From WikiMD

Information about Didanosine

Didanosine is a purine nucleoside analogue and reverse transcriptase inhibitor that was previously widely used in combination with other agents in the therapy of human immunodeficiency virus (HIV) infection and the acquired immunodeficiency syndromes (AIDS).

Liver safety of Didanosine

Didanosine therapy is associated with an appreciable rate of serum enzyme elevations during therapy, and it is a well established cause of clinically apparent acute liver injury as well as mitochondrial injury to many organs which can be associated with severe liver injury, lactic acidosis and hepatic failure. Finally, long term therapy with didanosine can cause noncirrhotic portal hypertension due to hepatoportal sclerosis and nodular regenerative hyperplasia. Because of its many, potentially severe adverse events, didanosine has been largely replaced by better tolerated agents and is now rarely used.

Mechanism of action of Didanosine

Didanosine (dye dan' oh seen) is a synthetic nucleoside analogue of inosine (2’,3’-dideoxyinosine, ddI) that is converted intracellularly to dideoxyadenosine. Didanosine inhibits HIV replication by competing with naturally occurring adenosine for incorporation into the growing viral DNA chain, causing inhibition of the viral polymerase and chain termination.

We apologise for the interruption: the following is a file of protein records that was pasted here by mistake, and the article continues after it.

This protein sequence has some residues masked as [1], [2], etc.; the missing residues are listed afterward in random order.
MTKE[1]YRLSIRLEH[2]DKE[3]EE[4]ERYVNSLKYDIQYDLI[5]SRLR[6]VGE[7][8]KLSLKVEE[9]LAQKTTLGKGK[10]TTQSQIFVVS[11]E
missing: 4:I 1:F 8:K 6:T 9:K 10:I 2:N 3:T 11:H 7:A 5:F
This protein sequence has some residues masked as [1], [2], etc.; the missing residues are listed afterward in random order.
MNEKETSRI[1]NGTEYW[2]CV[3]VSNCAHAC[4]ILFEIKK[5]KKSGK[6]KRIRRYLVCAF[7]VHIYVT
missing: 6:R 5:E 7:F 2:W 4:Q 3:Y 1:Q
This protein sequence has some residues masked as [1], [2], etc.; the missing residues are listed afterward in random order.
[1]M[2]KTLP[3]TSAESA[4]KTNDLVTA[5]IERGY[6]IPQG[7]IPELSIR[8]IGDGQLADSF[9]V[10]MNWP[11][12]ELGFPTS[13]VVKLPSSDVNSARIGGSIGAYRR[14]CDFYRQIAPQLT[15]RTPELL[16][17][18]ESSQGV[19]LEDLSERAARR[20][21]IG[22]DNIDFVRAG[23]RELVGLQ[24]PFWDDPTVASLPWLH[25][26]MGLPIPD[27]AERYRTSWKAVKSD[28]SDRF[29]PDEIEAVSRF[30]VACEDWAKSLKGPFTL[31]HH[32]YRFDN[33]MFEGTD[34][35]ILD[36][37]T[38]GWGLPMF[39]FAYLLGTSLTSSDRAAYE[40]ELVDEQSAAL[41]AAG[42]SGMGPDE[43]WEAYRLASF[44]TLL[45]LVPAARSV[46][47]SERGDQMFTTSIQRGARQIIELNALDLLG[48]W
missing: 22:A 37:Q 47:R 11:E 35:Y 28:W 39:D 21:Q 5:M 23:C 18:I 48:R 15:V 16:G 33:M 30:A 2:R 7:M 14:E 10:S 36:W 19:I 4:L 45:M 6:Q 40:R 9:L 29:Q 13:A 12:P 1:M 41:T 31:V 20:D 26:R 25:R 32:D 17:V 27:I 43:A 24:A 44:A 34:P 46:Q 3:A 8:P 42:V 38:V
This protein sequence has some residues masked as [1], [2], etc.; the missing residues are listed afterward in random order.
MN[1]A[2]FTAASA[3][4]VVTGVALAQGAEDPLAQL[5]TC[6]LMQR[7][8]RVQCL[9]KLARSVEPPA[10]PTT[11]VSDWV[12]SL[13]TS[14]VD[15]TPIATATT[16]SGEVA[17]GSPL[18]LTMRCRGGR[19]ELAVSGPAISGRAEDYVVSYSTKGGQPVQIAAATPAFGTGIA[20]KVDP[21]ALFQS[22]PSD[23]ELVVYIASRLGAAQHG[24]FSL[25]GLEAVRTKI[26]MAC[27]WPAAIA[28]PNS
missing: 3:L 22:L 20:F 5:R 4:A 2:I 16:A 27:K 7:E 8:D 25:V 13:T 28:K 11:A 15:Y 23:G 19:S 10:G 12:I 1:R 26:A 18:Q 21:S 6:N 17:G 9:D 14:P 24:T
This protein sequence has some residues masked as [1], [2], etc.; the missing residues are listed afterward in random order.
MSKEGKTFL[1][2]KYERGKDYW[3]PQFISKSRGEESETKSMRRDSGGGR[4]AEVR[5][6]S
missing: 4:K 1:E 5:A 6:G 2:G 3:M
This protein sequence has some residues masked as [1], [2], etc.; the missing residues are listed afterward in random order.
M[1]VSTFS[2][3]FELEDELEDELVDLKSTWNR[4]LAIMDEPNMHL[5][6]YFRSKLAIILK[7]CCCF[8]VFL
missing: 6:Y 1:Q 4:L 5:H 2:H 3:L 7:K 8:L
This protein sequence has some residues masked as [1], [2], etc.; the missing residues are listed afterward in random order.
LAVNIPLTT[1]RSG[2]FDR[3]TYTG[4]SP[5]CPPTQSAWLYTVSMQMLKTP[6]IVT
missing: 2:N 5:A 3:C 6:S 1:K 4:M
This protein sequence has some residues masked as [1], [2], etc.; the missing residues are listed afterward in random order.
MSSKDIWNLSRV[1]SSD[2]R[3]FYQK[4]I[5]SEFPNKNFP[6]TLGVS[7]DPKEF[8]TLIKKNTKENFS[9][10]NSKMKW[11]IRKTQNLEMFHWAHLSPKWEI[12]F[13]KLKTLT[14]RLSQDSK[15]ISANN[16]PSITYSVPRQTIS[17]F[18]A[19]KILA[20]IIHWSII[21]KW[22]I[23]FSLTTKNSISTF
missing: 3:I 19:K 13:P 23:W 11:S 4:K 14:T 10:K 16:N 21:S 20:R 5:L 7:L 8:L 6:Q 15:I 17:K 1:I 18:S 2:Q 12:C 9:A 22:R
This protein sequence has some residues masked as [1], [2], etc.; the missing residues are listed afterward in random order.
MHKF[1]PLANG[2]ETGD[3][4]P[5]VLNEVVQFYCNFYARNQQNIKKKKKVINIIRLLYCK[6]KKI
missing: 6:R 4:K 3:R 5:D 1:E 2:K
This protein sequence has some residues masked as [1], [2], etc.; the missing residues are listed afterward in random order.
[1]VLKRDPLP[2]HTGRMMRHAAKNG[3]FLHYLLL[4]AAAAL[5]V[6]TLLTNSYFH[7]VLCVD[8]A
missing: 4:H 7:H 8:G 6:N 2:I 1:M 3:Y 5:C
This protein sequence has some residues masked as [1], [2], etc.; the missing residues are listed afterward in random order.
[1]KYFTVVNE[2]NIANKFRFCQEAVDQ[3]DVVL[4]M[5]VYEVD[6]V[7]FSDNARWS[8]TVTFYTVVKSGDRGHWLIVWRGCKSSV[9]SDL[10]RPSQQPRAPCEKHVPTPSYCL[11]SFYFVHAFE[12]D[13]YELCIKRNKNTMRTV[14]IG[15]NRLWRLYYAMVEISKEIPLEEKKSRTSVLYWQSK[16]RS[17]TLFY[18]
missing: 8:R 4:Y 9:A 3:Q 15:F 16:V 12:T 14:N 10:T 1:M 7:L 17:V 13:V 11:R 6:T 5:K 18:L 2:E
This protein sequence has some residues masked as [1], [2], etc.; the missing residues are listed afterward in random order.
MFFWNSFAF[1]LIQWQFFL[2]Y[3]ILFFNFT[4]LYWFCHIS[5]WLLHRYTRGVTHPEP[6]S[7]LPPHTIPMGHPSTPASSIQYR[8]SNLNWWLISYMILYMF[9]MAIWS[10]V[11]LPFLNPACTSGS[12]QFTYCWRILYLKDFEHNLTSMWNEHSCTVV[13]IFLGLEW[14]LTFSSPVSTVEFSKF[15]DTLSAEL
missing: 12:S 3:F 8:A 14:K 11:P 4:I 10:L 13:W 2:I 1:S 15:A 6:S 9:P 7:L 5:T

FDA approval information for Didanosine

Didanosine is a first generation antiretroviral agent and Didanosine was approved for use in the United States in 1991. It was widely used for many years, but has now been replaced by better tolerated agents. Because of its relatively low cost, didanosine continues to be used in developing nations.

Clinical use of Didanosine

Didanosine is indicated for the treatment of HIV infection in combination with other antiretroviral agents.

Dosage and administration for Didanosine

Didanosine is available in generic forms and under the trade names Videx in 100 mg tablets and as extended release tablets of 125, 200, 250, and 400 mg, as well as in an oral powder for suspension (10 mg/mL). The recommended dose in adults is 250 to 400 mg orally daily.

Side effects of Didanosine

Common side effects include rash, abdominal pain, diarrhea, nausea and vomiting, asthenia, headache, and fever.

Antiviral agents

Drugs for HIV Infection, in the Subclass Antiretroviral Agents

Drugs for Hepatitis B

Drugs for Hepatitis C

HCV NS5A Inhibitors

HCV NS5B (Polymerase) Inhibitors

HCV Protease Inhibitors

Combination Therapies

Drugs for Herpes Virus Infections (HSV, CMV, others)

Drugs for Influenza

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